Spokesman Tom Neumayr provided a comment to All things D on Friday in defense of Apple's actions.
"The DOJâs accusation of collusion against Apple is simply not true," he said. "The launch of the iBookstore in 2010 fostered innovation and competition, breaking Amazonâs monopolistic grip on the publishing industry.
"Since then customers have benefited from eBooks that are more interactive and engaging. Just as weâve allowed developers to set prices on the App Store, publishers set prices on the iBookstore."
The Justice Department lodged its antitrust complaint against Apple and several book publishers on Wednesday after having first warned the companies of its intent to sue. The government agency alleges that Apple conspired with the publishers to enter an "agency model" for e-book sales and abandon Amazon's "wholesale model." The agency model allows the publishers to set their own prices for books, while the wholesale model let booksellers set prices.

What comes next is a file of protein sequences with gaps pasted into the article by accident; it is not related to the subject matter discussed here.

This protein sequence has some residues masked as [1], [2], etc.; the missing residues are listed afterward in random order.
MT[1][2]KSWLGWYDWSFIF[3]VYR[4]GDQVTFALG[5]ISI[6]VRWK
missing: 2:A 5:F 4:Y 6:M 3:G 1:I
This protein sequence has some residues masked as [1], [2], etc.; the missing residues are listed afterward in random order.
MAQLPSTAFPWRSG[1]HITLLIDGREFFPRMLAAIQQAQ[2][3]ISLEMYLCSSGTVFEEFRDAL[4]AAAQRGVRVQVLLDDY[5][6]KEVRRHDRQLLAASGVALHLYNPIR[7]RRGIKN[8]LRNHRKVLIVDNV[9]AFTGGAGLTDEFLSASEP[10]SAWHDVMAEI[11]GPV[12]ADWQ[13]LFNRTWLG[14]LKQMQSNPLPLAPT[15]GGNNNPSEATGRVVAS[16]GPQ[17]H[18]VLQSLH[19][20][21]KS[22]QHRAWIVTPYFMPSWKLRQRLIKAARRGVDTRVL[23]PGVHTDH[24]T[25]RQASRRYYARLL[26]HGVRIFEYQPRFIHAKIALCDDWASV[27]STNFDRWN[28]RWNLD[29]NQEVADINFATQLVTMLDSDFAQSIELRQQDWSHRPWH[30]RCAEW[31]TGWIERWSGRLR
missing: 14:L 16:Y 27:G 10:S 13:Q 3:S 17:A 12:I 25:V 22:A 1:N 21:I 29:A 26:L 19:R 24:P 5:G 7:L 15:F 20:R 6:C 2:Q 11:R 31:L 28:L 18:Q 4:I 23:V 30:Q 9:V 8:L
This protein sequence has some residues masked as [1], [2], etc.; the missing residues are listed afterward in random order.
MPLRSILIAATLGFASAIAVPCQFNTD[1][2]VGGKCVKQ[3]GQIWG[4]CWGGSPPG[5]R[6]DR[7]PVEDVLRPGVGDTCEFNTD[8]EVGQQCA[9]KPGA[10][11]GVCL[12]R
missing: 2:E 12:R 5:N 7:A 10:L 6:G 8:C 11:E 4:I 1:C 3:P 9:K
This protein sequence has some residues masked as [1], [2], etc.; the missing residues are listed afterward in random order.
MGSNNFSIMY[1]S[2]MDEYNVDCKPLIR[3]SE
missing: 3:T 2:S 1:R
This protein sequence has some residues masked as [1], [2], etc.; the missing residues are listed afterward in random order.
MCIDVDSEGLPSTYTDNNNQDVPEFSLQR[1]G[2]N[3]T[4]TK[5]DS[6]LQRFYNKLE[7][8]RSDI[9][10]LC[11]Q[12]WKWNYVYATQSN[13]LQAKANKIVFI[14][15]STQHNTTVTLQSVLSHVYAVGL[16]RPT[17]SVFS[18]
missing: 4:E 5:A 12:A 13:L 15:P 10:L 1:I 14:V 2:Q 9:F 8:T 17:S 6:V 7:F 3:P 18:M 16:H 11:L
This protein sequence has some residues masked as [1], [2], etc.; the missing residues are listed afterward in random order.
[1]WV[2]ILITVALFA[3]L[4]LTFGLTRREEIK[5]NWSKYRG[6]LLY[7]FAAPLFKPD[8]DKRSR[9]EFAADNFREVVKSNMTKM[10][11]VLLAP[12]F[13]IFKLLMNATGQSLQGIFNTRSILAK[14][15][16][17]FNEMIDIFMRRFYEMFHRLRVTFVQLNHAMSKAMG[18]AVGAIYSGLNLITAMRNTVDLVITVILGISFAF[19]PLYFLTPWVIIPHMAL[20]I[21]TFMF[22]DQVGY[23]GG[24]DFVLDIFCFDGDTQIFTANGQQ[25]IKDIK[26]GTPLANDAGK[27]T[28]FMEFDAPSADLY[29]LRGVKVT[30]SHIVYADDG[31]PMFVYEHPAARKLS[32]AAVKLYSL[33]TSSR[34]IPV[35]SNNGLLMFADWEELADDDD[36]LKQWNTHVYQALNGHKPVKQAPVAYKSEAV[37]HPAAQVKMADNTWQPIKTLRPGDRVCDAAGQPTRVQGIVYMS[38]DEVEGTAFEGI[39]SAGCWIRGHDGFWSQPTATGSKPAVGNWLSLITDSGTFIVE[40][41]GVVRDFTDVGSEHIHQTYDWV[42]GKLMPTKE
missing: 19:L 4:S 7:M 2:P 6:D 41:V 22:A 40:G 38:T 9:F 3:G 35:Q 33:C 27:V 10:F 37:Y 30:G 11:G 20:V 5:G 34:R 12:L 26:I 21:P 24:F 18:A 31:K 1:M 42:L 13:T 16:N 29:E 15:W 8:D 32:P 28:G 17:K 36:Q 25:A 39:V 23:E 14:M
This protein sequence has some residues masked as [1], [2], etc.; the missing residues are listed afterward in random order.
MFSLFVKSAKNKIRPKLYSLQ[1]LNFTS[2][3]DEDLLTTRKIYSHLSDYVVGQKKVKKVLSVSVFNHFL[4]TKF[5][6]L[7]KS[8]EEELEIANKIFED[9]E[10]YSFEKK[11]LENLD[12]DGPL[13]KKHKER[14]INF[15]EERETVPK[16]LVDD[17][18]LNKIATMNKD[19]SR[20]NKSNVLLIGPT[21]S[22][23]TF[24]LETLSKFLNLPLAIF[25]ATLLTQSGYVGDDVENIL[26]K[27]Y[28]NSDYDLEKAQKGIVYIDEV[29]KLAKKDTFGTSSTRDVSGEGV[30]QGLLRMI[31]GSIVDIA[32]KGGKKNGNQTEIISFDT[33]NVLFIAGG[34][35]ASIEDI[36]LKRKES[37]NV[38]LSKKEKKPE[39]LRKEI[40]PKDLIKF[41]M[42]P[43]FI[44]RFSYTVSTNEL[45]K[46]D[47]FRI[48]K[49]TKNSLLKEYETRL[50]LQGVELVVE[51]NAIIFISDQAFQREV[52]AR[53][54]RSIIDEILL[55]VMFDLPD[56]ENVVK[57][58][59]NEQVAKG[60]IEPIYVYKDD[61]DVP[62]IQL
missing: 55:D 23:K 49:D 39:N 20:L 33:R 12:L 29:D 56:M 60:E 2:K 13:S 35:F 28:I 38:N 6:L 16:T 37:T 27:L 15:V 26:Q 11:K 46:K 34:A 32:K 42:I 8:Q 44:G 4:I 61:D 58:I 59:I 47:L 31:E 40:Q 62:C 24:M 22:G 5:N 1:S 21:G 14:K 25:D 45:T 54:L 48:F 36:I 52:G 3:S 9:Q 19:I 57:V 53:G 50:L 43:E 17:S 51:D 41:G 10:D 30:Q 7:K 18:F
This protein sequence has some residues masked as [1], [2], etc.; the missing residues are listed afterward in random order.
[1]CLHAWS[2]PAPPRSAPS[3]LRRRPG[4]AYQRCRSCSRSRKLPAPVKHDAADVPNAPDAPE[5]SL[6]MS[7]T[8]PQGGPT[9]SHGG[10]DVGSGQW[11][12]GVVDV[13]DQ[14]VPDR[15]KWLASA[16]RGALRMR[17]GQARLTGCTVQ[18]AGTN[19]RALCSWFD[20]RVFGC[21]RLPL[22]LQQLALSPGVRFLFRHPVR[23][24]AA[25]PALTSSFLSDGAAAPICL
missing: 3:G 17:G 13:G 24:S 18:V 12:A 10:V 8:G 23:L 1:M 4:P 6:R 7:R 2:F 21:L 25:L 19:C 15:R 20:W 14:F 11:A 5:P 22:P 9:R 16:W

Amazon established an early lead in the e-book market with its Kindle store, but it eventually became at odds with publishers because of its willingness to sell e-books at a loss. Publishing executives reportedly feared that the discounted books would have an impact on hardback pricing.
Court filings have revealed that Simon & Schuster, Hachette and HarperCollins have settled with the agency. As such, Penguin and Macmillan are the only two publishers left in the suit. Macmillan CEO John Sargent said the DoJ's terms were "too onerous" to accept.
Legal experts have said the Justice Department is unlikely to win against Apple, noting that it has a better case against the publishers. According to one antitrust professor, the government will need to show Apple "had some kind of involvement in the original arrangement" to win against Apple.